It is more than obvious that Canon will have higher resolution cameras, that’s the way the market moves, but one has to ask if we really need to have more and more pixels every new year. Looking back at some years ago, I remember what DPReview wrote in their review of the EOS 50D, which I use here for comparison purposes. In their review of the camera they stated that “It appears that Canon has reached the limit of what is sensible, in terms of megapixels on an APS-C sensor. At a pixel density of 4.5 MP/cm² (40D: 3.1 MP/cm², 1Ds MkIII: 2.4 MP/cm²) the lens becomes the limiting factor. Even the sharpest primes at optimal apertures cannot (at least away from the center of the frame) satisfy the 15.1 megapixel sensors hunger for resolution. Considering the disadvantages that come with higher pixel densities such as diffraction issues, increased sensitivity towards camera shake, reduced dynamic range, reduced high ISO performance and the need to store, move and process larger amounts of data, one could be forgiven for coming to the conclusion that at this point the megapixel race should probably stop. One consequence of this is that the 50% increase in pixel count over the 40D results in only a marginal amount of extra detail.”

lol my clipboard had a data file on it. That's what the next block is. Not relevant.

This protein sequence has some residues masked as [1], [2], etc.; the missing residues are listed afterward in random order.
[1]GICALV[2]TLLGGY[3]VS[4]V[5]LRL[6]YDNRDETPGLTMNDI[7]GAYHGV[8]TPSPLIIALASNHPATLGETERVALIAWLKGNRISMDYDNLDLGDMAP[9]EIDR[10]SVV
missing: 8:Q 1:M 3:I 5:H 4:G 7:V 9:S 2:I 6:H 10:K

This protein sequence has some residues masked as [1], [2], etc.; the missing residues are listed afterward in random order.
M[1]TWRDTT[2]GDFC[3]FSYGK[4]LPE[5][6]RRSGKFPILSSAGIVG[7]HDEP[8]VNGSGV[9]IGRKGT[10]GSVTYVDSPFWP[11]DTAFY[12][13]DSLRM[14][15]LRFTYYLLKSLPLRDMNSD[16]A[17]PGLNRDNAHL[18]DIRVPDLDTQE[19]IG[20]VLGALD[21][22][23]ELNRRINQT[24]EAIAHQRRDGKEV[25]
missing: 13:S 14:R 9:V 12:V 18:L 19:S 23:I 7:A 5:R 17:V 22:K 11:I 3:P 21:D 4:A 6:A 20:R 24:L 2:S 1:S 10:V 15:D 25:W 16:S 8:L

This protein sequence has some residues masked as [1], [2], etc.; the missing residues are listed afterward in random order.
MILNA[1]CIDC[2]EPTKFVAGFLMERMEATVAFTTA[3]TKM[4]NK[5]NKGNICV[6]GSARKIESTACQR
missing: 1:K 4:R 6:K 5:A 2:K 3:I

Mirrorless cameras were promised as a way to make the pentaprism casing vanish from the body of cameras, but recent models from different brands seem to perpetuate the SLR look
The review mentionned above was published in October 2008, and although we’ve seen some changes in the market, I doubt they’re enough to justify the “more and more pixels” philosophy that seems to excite everyone. It’s similar to the 4K fever, which is raging on now. For some people it will be more a question of having a 4K monitor or TV or even camera than really using it fully. It’s more about status than about usefulness… Well, the marketing people simply love that.